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Glenohumeral Dislocation Arthropathy

Etiology, Diagnosis, and Management

Vezeridis, Peter S., MD; Ishmael, Chad R., MD; Jones, Kristofer J., MD; Petrigliano, Frank A., MD

JAAOS - Journal of the American Academy of Orthopaedic Surgeons: April 1, 2019 - Volume 27 - Issue 7 - p 227–235
doi: 10.5435/JAAOS-D-17-00056
Review Article
SDC

Dislocation arthropathy describes the development of progressive degenerative changes of the glenohumeral joint in the setting of instability. Although the specific etiology remains unclear, the trauma of a single dislocation, repetitive injury associated with recurrent dislocations, changes in shoulder biomechanics, and complications associated with instability surgery have all been implicated in its development. Pain and restricted range of motion are the most common patient complaints. Conservative management, consisting of pain control, activity modification, and physical therapy, is the first-line treatment after the development of arthropathy. If conservative management fails, multiple surgical options exist. Arthroscopic débridement can be attempted in young, active patients and in those patients with mild-to-moderate arthropathy. Open subscapularis lengthening and capsular release can be done in patients with prior instability repairs that are overly tight. In young patients with minimal bone loss and glenoid wear, surface replacement arthroplasty and hemiarthroplasty are surgical options. In older patients with moderate-to-severe arthropathy, total shoulder or reverse shoulder arthroplasty is the preferred treatment option. Further study is needed to better predict which patients will develop dislocation arthropathy and will thus benefit from early surgical intervention.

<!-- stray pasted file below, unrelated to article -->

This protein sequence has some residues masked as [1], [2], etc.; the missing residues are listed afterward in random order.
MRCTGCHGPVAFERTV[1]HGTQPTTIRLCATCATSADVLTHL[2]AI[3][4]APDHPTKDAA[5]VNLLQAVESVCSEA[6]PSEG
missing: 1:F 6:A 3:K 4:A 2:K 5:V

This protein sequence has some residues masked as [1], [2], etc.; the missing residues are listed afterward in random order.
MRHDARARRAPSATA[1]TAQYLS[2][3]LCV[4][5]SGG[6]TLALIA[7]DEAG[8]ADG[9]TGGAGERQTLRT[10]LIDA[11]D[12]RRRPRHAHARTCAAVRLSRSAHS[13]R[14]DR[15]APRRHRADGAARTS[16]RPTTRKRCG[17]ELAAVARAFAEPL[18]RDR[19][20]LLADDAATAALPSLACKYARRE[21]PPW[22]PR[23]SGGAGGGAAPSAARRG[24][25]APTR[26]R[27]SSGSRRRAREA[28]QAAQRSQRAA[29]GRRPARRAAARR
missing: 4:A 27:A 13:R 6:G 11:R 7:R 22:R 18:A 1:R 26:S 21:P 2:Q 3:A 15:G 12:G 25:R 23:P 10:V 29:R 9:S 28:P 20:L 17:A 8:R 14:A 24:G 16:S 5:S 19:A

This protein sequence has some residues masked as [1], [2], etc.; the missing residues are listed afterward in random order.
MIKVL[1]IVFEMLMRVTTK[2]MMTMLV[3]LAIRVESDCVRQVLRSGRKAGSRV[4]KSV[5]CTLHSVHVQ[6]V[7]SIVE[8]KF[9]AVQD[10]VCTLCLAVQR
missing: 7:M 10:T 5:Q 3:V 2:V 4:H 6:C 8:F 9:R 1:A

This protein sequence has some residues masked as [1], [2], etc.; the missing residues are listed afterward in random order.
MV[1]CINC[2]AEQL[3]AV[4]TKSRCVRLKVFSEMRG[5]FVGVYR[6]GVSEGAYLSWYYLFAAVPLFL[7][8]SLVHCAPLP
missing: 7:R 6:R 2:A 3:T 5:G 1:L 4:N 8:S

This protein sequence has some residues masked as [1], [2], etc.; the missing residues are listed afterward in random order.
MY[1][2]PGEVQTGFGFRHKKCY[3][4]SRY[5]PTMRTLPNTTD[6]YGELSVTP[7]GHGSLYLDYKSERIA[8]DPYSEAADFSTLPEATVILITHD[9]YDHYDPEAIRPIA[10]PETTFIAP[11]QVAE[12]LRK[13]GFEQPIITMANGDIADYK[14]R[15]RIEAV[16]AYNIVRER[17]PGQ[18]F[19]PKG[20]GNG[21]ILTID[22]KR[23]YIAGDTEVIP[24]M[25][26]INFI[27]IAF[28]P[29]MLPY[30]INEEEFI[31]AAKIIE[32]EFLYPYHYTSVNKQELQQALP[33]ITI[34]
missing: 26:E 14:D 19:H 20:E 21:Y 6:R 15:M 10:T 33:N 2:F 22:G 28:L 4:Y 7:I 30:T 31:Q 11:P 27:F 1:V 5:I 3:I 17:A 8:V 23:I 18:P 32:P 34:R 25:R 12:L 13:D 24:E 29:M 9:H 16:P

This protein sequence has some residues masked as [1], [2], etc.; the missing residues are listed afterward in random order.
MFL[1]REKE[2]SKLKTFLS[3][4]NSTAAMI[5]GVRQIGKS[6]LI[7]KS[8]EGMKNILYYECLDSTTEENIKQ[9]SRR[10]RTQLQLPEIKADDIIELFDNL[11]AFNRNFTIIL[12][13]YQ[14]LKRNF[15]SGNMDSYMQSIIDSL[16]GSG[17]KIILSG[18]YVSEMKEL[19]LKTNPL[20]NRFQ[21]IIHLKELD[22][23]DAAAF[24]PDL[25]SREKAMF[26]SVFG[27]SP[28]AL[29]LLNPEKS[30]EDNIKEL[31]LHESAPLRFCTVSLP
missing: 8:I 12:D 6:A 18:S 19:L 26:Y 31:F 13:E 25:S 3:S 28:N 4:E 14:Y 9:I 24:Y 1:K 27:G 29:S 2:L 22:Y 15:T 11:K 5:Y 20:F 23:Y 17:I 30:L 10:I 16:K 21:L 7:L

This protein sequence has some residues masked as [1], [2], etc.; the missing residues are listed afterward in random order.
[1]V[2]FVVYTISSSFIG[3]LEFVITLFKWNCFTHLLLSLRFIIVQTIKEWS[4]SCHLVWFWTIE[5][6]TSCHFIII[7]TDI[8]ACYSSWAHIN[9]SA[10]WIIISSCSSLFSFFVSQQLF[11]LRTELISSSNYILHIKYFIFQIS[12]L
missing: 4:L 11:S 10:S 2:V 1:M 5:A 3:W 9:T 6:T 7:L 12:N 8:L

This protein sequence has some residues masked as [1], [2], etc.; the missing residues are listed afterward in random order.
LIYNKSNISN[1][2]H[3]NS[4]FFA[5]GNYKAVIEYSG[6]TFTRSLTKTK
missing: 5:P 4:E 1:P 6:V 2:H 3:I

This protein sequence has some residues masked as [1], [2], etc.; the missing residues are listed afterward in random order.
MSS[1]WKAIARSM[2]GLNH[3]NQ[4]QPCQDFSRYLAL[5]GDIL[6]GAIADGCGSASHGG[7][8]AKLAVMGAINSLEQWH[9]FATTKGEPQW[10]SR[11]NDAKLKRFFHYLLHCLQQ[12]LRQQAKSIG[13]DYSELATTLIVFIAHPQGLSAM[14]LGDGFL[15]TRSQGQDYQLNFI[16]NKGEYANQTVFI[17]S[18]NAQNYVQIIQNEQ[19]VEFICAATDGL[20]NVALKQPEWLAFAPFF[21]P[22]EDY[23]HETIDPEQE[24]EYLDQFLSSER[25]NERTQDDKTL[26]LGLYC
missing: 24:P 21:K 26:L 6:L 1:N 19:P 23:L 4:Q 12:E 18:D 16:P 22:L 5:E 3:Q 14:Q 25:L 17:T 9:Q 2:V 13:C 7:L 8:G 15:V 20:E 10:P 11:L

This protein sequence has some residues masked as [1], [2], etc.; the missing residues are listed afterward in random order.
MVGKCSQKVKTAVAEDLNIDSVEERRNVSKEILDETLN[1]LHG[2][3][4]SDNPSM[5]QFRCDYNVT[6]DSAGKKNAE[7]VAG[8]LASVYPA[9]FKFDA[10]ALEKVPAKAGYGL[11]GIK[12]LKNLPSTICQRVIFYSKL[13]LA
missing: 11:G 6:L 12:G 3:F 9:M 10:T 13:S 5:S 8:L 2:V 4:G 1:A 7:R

From the Department of Orthopaedic Surgery, University of California, Los Angeles (UCLA), Los Angeles, CA.

Dr. Jones or an immediate family member has received research or institutional support from Aesculap/B. Braun and Musculoskeletal Transplant Foundation. Dr. Petrigliano or an immediate family member is a member of a speakers' bureau or has made paid presentations on behalf of Biomet. Neither of the following authors nor any immediate family member has received anything of value from or has stock or stock options held in a commercial company or institution related directly or indirectly to the subject of this article: Dr. Vezeridis and Dr. Ishmael.

© 2019 by American Academy of Orthopaedic Surgeons
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